Although SDMA now allows for earlier detection, for blood parameters to be elevated, your cat has to have lost about 75% of her nephrons. So we can’t really say that we can detect early disease – we don’t yet have the ability to do that in any species.

When creatinine, BUN and SDMA are above normal, your cat is said to be azotaemic. If these have built up to a point where your cat is ill from them, this is a condition called uraemia. That is, it’s possible to have elevated kidney parameters and still feel okay. And all cats are different when it comes to what level they start feeling unwell.

As well as diagnosing renal disease, these parameters are used to determine the grade and stage of disease.

The rest of the blood picture can help us differentiate between acute and chronic. For example, with CKD we may also see anaemia (due to the lack of EPO) and high phosphorus levels.

Urine testing

Urine testing (called urinalysis) may include one or more of these:

  • urine specific gravity (USG) – this tells us the concentration of the urine. When the kidneys are working properly, they are always balancing the amount of water in our systems. To do this they’re either conserving water (concentrating the urine) or getting rid of excess water (diluting the urine). They’re never really doing nothing, so if we find a USG that indicates neither concentration nor dilution has taken place, we worry about kidney function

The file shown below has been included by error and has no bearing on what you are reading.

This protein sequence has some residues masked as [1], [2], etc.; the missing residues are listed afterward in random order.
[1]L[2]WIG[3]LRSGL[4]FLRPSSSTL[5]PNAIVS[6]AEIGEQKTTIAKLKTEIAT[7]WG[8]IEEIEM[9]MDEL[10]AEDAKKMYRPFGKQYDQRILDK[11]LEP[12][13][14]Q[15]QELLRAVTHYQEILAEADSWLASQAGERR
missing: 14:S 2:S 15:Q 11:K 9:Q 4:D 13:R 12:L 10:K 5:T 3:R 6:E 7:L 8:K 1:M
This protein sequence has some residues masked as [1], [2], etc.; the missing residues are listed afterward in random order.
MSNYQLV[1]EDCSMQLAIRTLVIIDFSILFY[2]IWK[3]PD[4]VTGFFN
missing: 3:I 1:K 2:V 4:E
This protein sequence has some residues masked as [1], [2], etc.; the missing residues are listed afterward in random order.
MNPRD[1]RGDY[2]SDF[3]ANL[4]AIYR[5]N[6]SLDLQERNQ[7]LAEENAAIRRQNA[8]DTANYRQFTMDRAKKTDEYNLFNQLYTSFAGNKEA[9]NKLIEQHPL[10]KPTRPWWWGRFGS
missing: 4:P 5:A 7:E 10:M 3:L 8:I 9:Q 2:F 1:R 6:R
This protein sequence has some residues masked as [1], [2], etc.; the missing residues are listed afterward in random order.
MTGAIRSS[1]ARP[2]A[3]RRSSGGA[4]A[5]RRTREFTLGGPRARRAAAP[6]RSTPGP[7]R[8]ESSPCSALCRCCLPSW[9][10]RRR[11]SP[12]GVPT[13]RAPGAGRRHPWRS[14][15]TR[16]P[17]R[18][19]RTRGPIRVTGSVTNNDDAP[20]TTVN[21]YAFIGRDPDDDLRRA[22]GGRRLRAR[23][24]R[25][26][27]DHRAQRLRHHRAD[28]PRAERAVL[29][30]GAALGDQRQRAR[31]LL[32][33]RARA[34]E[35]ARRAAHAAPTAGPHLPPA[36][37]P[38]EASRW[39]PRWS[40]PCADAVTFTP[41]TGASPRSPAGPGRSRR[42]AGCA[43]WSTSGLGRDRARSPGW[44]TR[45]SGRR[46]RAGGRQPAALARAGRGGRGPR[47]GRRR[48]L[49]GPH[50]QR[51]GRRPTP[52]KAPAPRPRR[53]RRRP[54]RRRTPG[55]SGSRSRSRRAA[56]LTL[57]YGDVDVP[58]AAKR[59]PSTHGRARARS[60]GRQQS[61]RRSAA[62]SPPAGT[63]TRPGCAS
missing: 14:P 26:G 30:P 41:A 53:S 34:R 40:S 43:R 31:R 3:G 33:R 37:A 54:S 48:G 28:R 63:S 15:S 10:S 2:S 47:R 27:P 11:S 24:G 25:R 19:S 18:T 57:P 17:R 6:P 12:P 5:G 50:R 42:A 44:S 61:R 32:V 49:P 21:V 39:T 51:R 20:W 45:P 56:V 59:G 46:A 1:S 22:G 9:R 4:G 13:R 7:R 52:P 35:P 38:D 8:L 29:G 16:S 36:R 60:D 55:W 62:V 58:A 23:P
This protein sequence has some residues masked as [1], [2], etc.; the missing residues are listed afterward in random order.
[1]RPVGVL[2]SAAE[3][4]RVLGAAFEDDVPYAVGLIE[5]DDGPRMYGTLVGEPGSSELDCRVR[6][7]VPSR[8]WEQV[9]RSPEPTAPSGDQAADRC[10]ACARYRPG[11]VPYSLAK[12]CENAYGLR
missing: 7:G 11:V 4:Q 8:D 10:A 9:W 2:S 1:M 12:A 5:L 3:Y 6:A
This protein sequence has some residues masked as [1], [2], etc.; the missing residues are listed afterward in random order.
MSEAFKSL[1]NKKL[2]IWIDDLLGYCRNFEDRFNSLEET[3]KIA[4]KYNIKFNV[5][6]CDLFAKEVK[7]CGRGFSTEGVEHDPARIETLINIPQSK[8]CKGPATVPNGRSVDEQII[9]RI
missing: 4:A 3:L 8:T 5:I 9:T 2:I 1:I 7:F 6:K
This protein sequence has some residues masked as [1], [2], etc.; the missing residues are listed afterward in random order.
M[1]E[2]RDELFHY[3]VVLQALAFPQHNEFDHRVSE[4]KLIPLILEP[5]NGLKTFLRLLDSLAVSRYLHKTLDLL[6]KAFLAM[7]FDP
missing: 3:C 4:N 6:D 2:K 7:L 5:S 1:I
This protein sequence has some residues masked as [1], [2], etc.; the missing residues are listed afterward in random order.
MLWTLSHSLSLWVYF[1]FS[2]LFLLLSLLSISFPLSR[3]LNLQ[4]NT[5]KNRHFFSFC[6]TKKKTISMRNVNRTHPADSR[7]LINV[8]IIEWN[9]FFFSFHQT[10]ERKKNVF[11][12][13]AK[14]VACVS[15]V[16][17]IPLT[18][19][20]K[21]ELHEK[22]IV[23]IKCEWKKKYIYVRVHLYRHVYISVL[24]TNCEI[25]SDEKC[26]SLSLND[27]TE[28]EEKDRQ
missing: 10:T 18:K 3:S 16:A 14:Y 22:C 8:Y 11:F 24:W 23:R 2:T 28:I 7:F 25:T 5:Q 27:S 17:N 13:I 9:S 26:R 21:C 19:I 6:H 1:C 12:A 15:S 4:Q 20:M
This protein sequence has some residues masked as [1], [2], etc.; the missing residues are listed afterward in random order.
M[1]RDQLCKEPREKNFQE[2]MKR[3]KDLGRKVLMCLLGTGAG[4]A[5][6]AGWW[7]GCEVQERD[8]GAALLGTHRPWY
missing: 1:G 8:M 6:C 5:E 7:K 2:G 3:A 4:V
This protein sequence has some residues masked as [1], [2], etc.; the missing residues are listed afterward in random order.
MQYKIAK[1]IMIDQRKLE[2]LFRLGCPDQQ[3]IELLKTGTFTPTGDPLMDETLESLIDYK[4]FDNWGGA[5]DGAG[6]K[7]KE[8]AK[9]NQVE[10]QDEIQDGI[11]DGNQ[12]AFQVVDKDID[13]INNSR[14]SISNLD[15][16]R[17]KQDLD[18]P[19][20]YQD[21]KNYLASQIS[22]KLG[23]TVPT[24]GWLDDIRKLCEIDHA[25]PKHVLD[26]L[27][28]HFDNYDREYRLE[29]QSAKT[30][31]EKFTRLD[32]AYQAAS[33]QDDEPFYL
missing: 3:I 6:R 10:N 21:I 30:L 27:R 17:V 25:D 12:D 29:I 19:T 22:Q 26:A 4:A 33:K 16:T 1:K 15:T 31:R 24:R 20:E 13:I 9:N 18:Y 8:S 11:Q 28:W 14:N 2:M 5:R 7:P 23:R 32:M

• dipstick – you might have seen one of these when you’ve gone to your GP. A dipstick is a paper strip with little squares of on it that are impregnated with reagents that change colour when they come into contact with different things in the urine (eg blood, glucose, ketones, urobilinogen, protein)

  • cytology – this is where we spin the urine in a centrifuge to make all the solid bits go to the bottom, then we take those, put them on a slide and look at them using the microscope. We’re looking for blood, bacteria, white cells, any abnormal looking cells and things called casts (which are like molds of the nephron tubes)

  • culture and sensitivity – this is where we send the urine away to a lab for them to look at it and also ‘incubate it’ to grow bacteria (that’s the culture part), they also grow the bacteria in the presence of antibiotics and see what stops them growing (ie what the bacteria are sensitive to). If we’re going to do this test, we usually get the urine directly out of the bladder with a needle and syringe. This means our sample should not be contaminated by bacteria in the genitals or on the skin.

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How is kidney disease treated?

Both acute and chronic kidney disease have some similar consequences: changes in blood volume, dehydration, electrolyte imbalances, change to urine production, acid-base imbalance, anorexia, vomiting, and heart and brain disorders. General treatment aims to address these consequences.

I’m going to give you way more info here than you’ll ever need. But hopefully, it will give you some idea of what to expect (and the costs that might be involved) if kidney failure treatment is recommended for your cat. Feel free to skim read!!


treatment of acute kidney disease